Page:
More Kids Living in Low-Income Families Today Than Before Recession

Posted February 3, 2017
By the Annie E. Casey Foundation
Blog morekidslivinginlowincomefamilies 2017

The fed­er­al­ly defined label of low-income applies to more chil­dren today than it did a decade ago, before the onset of the Great Reces­sion. In total, 31 mil­lion kids— 43% of the nation’s chil­dren — now live in fam­i­lies that are low-income.

Black, Amer­i­can Indi­an and Lati­no kids are more like­ly to live in low-income fam­i­lies com­pared their white and Asian peers. Young chil­dren are also more like­ly to live in fam­i­lies that fit the low-income label.

When it comes to child well-being, the research is clear: Fam­i­ly finances mat­ter. Pover­ty can impede a child’s abil­i­ty to learn and con­tribute to social, emo­tion­al and behav­ioral prob­lems. Risks are great­est for chil­dren who expe­ri­ence pover­ty ear­ly or expe­ri­ence deep and per­sis­tent pover­ty, accord­ing to the Nation­al Cen­ter for Chil­dren in Poverty.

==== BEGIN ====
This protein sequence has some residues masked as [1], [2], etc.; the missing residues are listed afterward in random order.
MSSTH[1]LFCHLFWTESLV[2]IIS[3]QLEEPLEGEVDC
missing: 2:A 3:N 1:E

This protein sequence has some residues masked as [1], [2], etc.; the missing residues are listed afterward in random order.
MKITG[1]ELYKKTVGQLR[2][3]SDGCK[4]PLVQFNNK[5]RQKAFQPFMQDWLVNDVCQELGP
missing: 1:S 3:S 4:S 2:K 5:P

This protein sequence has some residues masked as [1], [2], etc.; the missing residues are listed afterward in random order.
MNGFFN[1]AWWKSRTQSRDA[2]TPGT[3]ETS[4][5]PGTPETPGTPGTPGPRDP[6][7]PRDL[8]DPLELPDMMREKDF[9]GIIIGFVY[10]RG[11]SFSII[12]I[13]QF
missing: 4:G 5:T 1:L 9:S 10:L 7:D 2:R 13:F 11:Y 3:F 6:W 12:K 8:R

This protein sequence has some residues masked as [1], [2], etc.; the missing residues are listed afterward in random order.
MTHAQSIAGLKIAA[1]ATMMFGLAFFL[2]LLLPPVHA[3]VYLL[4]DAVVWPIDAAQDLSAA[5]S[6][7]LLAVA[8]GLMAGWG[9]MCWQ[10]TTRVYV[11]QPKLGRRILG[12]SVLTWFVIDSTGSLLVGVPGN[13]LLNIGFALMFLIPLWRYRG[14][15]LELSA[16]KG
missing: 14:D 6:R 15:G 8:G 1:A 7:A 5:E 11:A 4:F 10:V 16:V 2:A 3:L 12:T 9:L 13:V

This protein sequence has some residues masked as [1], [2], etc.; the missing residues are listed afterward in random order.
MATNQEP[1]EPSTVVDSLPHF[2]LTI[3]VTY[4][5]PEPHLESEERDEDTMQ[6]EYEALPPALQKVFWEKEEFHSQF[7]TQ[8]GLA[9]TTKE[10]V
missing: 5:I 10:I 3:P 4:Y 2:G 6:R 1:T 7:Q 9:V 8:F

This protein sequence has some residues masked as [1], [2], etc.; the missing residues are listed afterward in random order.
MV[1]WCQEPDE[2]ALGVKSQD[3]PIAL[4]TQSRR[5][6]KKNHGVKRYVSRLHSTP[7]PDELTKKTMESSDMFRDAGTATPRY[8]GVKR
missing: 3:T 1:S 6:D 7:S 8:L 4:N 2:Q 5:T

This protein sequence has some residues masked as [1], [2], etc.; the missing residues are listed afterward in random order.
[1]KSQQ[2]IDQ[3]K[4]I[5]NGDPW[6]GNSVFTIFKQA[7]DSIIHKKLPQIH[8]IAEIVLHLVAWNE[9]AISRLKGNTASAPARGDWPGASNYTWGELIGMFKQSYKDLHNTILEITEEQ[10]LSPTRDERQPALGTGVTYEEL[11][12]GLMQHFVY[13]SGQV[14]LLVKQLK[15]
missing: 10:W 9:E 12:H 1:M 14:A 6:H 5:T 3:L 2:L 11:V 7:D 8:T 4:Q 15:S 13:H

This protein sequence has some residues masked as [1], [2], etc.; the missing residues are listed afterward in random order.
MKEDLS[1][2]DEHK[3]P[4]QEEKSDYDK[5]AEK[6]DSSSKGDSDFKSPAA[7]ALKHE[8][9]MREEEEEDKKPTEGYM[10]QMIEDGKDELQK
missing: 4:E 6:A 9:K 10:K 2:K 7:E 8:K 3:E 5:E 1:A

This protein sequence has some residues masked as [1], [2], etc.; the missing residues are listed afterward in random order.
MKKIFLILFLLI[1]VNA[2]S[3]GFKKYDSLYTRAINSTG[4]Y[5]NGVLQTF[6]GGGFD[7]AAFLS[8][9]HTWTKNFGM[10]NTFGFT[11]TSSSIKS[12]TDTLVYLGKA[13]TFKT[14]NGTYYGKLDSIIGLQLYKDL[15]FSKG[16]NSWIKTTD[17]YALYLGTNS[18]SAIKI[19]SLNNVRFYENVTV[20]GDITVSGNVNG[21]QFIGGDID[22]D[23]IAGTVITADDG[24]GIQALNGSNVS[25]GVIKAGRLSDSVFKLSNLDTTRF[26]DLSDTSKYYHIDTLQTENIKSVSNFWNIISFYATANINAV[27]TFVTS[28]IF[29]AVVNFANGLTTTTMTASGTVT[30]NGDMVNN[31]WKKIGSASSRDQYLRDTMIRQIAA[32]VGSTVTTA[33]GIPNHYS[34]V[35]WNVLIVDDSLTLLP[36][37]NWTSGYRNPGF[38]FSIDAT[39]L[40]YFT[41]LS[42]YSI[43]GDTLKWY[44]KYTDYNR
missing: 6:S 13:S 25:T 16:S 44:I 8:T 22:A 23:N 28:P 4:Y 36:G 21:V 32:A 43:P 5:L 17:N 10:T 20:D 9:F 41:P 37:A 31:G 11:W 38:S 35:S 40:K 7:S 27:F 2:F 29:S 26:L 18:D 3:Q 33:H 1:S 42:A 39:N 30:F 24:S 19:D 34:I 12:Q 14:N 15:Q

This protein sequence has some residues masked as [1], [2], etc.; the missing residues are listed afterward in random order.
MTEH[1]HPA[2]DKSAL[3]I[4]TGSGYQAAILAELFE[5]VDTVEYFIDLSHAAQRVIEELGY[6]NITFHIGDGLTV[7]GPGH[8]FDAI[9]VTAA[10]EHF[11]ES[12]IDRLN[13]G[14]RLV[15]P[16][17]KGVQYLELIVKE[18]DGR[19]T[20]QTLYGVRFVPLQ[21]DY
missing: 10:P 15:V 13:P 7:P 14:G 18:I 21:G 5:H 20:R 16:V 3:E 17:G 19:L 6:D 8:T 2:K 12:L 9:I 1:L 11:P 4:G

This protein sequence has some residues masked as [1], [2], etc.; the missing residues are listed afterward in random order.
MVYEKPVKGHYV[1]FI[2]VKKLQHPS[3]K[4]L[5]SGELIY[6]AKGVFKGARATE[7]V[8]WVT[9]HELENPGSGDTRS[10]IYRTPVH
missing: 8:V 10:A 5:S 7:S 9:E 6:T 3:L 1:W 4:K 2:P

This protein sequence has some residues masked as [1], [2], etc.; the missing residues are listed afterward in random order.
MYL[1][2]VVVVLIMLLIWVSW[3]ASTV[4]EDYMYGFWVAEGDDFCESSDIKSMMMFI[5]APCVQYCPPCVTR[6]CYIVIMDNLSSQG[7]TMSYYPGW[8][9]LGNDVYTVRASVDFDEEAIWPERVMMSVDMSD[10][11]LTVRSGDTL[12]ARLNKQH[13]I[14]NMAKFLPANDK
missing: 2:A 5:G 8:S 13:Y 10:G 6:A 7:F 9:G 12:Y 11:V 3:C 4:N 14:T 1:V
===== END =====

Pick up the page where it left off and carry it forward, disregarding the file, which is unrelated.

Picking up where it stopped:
The good news? The num­ber of chil­dren liv­ing in low-income fam­i­lies has dropped in recent years, and five states — Mon­tana, North Dako­ta, Okla­homa, South Dako­ta and Texas plus the Dis­trict of Colum­bia — have seen this sta­tis­tic dip below pre-reces­sion levels.

Note: The gov­ern­ment defines low-income dif­fer­ent­ly depend­ing on a family’s size and com­po­si­tion. In 2015, the low-income thresh­old for a fam­i­ly of two adults and two kids was $48,072.

Explore more pover­ty data — at the state and nation­al lev­el — in the KIDS COUNT Data Center.

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